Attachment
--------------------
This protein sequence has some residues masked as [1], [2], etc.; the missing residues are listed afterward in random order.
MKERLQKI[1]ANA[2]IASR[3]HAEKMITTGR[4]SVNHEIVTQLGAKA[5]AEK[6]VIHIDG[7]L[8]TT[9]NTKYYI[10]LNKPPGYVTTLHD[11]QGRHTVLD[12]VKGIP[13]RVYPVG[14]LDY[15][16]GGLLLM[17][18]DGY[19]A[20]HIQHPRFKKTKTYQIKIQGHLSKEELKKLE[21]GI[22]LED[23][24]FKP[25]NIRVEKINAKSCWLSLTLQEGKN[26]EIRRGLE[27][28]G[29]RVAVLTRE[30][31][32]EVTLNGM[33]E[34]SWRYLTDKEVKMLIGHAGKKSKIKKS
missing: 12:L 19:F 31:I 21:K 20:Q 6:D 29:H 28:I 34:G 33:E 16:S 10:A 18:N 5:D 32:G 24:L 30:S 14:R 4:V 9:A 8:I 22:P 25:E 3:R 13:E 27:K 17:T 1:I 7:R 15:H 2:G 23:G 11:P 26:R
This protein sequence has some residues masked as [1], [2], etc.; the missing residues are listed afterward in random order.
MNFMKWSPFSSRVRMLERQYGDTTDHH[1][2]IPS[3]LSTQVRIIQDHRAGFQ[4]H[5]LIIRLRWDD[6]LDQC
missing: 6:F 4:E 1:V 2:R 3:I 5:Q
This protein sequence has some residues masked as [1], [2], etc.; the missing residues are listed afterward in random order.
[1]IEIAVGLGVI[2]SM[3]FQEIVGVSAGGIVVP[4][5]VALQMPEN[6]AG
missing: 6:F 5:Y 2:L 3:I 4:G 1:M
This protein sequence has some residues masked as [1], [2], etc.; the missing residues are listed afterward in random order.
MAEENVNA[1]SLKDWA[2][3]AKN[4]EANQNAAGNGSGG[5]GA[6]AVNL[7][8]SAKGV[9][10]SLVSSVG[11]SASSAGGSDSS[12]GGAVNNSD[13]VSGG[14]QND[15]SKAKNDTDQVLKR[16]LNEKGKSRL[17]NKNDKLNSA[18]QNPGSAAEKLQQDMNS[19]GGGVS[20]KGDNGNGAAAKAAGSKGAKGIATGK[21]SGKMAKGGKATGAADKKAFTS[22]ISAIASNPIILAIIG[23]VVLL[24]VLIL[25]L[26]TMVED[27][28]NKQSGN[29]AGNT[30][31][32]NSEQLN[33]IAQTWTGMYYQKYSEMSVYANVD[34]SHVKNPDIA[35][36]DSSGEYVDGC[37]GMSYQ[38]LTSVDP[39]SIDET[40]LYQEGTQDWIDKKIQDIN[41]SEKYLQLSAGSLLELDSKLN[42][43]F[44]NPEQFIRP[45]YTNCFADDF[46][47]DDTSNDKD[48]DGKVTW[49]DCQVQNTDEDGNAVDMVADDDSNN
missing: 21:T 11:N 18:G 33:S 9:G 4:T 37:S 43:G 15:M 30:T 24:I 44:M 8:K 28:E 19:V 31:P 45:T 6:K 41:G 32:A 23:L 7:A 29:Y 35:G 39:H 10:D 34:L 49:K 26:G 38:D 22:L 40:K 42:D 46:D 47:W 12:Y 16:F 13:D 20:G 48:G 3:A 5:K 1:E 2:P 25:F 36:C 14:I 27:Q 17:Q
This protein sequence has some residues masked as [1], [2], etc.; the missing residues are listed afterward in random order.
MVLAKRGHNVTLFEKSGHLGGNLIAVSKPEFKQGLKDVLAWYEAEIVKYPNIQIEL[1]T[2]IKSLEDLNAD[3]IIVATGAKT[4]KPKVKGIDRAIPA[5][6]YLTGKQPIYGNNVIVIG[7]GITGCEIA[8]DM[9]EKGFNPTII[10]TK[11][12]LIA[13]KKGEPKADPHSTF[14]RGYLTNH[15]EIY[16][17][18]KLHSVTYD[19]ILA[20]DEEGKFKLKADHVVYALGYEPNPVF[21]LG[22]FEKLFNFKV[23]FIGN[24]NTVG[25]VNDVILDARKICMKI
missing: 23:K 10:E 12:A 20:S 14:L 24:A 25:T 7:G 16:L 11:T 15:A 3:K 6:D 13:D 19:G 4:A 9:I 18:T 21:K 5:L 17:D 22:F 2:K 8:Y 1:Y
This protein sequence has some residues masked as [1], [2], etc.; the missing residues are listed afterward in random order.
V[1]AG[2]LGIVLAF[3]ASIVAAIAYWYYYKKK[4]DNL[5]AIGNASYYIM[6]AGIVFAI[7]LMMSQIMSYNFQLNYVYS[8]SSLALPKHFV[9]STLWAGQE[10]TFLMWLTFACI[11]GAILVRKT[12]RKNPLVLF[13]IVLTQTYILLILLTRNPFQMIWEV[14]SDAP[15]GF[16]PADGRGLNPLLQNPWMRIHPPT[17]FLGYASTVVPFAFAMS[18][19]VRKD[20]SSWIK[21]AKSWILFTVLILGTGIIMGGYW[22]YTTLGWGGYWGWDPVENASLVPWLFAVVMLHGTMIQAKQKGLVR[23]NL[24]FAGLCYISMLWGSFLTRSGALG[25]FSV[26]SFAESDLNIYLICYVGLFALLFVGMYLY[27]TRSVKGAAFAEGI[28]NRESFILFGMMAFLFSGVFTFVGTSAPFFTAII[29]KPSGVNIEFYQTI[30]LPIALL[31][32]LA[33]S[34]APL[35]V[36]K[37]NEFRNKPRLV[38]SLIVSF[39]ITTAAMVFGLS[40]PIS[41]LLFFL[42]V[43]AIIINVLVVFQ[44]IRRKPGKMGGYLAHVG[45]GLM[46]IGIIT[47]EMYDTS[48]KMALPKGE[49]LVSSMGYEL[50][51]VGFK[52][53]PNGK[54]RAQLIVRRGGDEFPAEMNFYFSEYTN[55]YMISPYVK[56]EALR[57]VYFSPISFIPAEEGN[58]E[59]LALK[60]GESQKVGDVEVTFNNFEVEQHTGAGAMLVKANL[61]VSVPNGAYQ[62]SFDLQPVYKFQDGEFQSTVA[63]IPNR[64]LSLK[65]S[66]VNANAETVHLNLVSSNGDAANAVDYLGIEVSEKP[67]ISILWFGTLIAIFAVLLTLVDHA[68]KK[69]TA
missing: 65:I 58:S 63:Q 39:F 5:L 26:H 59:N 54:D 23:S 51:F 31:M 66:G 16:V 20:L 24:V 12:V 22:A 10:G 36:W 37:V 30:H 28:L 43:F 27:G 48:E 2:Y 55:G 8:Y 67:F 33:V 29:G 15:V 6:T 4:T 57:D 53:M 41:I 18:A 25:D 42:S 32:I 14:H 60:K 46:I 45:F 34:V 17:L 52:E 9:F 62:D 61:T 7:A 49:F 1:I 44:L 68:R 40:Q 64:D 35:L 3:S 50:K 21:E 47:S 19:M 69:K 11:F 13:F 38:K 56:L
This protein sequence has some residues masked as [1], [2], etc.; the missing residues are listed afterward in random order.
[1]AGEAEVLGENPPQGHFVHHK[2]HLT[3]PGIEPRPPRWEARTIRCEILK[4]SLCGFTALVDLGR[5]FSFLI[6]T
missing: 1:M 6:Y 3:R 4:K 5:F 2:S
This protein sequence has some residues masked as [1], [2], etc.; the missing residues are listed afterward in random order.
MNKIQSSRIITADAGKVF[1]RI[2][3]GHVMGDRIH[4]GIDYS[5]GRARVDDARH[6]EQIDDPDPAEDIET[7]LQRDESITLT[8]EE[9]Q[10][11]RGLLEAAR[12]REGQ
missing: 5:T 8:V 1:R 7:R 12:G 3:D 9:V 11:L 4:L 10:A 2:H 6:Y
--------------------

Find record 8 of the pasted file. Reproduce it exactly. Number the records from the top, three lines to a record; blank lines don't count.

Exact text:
This protein sequence has some residues masked as [1], [2], etc.; the missing residues are listed afterward in random order.
MNKIQSSRIITADAGKVF[1]RI[2][3]GHVMGDRIH[4]GIDYS[5]GRARVDDARH[6]EQIDDPDPAEDIET[7]LQRDESITLT[8]EE[9]Q[10][11]RGLLEAAR[12]REGQ
missing: 5:T 8:V 1:R 7:R 12:G 3:D 9:V 11:L 4:L 10:A 2:H 6:Y